Editor’s note: In Context is a new series designed to inform and educate you on Heifer’s work in each country we have a presence. Every two weeks we’ll tackle a different country and examine unique situations related to hunger and poverty, how Heifer works to address them as well as take some time to explore local culture and traditions.
Population: 20 Million
Native greeting: Bonjour! (Hello!)
Capital: Yaounde (second largest city in Cameroon)
Official language: French and English
Local currency: Communaute Financiere Africaine franc (CFA)
Cameroon is a central African nation bordered by Nigeria, Chad, the Central African Republic, the Republic of Congo, Equatorial Guinea and Gabon. The Gulf of Guinea lies to the southwest of the country and the Sahel region, the zone of transition between the Sahara desert and the Savanna, runs through northern Cameroon. The climate ranges from tropical along the coast to semi-arid and hot in the north.
European presence in Cameroon was limited to coastal trade as malaria prevented any significant settlement of the country’s interior. It wasn’t until 1884, after large quantities of Quinine, a malaria suppressant, became available, that Germany colonized and named the country “Kamerun”. Under the League of Nations, post World War I Cameroon was partitioned between France and England, with France given larger geographical share. After a brief armed struggle for independence for French Cameroon in 1955 led by the Union of the Peoples of Cameroon, French Cameroon gained independence in 1960 and was officially named Republic of Cameroon. The following year the largely Muslim northern two-thirds of British Cameroon voted to separate and join Nigeria and the largely Christian southern third voted to join the Republic of Cameroon.
Cameroon is a young country that has yet to establish adequate infrastructure. Roads connecting urban centers to rural areas are far and few. The unemployment rate is at 30% and with 7 out of 10 young people as being under-employed, the Government is making employment, particularly among young people, a priority. Ranked 150th on the 2011 Human Development Index, it is estimated that 48% of the population lives under the poverty line.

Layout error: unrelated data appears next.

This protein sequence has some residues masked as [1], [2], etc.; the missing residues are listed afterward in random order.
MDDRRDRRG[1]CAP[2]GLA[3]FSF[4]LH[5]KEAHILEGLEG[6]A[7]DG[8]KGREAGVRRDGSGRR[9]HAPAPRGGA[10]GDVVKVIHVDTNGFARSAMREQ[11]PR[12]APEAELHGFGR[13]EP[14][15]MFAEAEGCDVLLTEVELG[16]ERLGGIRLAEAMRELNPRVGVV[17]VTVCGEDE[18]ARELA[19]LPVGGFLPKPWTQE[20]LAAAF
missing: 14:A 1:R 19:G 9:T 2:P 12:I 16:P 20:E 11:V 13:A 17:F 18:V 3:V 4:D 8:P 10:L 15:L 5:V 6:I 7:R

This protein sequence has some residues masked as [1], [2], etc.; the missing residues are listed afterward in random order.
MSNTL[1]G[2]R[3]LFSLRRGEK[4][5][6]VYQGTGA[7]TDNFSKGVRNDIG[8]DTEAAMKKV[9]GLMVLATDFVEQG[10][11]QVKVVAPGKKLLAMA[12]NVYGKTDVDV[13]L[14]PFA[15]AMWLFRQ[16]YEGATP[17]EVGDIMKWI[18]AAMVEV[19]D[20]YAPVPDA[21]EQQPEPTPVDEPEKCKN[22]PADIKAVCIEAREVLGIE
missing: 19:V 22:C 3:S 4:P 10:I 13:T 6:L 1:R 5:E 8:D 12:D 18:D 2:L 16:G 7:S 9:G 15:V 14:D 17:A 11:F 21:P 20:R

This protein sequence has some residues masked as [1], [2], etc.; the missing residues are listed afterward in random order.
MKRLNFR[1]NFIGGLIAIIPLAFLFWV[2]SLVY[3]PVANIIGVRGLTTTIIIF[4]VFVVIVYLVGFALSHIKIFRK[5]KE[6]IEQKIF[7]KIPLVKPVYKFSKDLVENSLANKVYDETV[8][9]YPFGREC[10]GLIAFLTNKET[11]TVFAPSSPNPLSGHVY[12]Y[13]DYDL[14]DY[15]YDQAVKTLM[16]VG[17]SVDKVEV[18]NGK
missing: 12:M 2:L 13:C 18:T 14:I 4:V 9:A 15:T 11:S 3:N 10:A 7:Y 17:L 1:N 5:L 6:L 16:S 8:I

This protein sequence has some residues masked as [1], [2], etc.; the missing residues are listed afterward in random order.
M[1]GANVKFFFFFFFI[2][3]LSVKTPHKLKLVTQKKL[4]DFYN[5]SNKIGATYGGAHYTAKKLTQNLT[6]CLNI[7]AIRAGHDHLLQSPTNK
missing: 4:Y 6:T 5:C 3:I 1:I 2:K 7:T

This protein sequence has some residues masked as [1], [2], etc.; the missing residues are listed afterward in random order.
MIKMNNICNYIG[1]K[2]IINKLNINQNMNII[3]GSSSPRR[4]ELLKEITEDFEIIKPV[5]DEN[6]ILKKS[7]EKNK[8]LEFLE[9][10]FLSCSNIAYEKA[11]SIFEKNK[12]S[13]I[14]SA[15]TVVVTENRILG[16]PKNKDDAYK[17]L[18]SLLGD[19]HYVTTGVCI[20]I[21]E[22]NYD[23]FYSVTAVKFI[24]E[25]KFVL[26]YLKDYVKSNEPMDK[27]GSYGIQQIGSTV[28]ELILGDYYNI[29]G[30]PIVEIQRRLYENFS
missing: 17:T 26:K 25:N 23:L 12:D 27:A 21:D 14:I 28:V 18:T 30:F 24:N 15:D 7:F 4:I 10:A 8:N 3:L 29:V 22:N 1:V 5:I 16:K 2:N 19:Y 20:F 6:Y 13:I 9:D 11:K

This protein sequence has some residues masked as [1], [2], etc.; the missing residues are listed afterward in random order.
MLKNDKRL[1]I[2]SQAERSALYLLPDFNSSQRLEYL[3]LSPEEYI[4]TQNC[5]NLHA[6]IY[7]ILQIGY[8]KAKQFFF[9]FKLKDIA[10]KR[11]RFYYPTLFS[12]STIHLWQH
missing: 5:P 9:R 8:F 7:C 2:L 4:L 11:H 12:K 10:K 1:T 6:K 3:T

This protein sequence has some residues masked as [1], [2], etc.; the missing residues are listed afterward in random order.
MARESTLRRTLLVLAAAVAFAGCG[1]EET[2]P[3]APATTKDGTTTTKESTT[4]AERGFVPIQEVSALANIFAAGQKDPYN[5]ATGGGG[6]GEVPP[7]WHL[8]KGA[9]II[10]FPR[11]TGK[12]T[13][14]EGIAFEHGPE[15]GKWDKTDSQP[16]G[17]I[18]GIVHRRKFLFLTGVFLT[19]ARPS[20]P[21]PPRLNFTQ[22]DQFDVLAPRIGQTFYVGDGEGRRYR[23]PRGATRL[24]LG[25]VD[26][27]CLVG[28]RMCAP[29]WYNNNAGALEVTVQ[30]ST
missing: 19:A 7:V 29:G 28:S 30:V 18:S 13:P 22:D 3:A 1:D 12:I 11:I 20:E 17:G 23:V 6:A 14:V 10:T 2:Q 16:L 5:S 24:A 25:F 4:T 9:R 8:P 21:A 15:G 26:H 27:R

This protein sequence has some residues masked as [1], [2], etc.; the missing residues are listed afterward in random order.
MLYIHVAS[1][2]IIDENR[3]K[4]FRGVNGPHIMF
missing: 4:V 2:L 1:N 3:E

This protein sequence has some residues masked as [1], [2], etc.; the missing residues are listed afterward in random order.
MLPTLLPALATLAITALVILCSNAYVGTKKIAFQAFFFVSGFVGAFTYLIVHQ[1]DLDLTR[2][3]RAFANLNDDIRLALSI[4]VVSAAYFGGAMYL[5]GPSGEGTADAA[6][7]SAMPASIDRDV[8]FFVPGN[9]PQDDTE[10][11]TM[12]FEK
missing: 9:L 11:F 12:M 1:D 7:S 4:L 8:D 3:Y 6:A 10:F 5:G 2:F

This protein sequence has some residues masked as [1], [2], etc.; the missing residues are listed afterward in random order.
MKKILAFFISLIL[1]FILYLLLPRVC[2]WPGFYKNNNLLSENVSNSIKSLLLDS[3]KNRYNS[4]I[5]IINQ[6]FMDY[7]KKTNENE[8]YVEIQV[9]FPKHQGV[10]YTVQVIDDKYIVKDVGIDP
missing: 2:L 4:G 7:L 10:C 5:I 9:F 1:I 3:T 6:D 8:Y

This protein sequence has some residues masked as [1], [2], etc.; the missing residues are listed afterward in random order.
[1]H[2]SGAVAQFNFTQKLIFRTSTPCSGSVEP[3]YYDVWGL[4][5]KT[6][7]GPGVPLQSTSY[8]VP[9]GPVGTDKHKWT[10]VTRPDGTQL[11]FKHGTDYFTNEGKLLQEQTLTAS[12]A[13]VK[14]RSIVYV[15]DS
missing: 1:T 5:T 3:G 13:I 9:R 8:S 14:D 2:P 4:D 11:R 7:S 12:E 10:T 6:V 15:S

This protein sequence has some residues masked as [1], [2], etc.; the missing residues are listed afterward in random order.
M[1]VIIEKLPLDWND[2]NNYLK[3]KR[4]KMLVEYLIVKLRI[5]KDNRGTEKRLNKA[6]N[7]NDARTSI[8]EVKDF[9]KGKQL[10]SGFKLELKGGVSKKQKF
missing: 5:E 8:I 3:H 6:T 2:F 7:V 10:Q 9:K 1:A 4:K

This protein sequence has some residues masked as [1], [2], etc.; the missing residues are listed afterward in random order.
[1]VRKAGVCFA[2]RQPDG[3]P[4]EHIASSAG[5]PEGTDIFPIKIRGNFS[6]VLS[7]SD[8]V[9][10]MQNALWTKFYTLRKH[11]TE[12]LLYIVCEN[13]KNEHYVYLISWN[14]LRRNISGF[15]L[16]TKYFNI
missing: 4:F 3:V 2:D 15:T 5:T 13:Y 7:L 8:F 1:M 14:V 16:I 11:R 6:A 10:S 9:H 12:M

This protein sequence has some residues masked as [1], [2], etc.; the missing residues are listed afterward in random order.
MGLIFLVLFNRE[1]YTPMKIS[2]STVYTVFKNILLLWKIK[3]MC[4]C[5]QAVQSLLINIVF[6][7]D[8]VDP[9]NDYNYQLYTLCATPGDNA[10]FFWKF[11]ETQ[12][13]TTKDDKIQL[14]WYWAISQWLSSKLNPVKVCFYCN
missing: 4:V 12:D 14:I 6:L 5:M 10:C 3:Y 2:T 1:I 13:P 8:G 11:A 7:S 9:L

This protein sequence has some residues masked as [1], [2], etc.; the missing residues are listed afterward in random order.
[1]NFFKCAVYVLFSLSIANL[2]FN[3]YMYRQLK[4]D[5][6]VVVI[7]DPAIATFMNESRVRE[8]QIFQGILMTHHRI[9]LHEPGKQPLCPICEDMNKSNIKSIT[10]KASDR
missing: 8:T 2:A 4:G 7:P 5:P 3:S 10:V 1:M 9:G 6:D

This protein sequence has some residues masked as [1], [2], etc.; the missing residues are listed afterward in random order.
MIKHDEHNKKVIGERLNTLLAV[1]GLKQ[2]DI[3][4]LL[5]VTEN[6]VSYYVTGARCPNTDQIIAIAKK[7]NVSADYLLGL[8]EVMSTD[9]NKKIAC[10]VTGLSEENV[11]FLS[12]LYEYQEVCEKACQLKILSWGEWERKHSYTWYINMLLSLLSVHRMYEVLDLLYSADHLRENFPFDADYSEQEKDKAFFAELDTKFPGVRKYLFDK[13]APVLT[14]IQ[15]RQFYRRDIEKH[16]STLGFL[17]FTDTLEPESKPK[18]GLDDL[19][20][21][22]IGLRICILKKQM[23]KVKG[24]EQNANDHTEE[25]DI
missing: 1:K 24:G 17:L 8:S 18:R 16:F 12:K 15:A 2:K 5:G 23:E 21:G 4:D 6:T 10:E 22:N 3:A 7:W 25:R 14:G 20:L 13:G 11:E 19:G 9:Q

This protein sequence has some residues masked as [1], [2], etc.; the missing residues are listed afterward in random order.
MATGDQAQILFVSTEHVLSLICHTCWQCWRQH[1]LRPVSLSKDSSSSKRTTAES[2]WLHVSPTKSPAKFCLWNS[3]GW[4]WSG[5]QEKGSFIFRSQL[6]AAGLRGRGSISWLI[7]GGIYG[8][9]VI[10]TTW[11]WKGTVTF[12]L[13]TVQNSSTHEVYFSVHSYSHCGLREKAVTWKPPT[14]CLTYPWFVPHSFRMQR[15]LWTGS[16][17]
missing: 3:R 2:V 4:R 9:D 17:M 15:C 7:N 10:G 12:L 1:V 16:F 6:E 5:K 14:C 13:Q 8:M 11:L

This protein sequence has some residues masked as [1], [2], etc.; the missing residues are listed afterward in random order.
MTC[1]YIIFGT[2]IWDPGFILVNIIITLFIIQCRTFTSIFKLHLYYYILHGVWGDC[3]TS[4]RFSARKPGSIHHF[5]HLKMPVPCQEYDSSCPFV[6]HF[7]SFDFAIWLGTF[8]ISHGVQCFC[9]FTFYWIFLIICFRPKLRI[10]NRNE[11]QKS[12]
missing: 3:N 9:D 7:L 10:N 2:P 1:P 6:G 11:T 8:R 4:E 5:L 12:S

|Photo courtesy of Heifer International
Poverty in Cameroon is largely a rural phenomenon. 55% of the country’s poor live in rural areas. A 2007 study shows a decline (of about 5 points) of poverty in urban areas whereas as rural areas, especially those in the north saw a rise in poverty by about 3 points. Most affected are women andchildren. About half of the people living in poor households are women and children under the age of 15. A household study conducted in Cameroon in 2007showed that only 18% of rural women have a secondary-level education and 14% of women that are living in the northern parts of the country receiving secondary-level schooling.
Livestock portfolio: Pigs; dairy cattle; meat goats; sheep; snails; cane rats; poultry; rabbits; guinea pigs and donkeys
Technology portfolio: Integrated crop-livestock agriculture; organic farming; minimum tillage; contour bonds; ethno-veterinary practices; community animal healthcare; bio-sand filters and biogas technology
Issues addressed: Sustainable food systems; income security; nutrition; environment; gender; youth and potable water
Job creation among the rural poor is a step to alleviating poverty in Cameroon. Heifer Cameroon began its work in country by focusing on the dairy industry. Since then, Heifer has expanded to include other livestock species and varied livelihood strategies to assist resource poor families in 6 of Cameroon’s 10 regions.
|Photo courtesy of Heifer International
Heifer Cameroon works in collaboration with other NGOs and state institutions like the Ministry of Livestock and the Ministry of Agriculture and Rural Development in order to reach even more of the resource-poor and vulnerable population.
Heifer Cameroon is Heifer’s oldest program in West Africa.They began their operations in 1974 and has assisted over 30,000 families.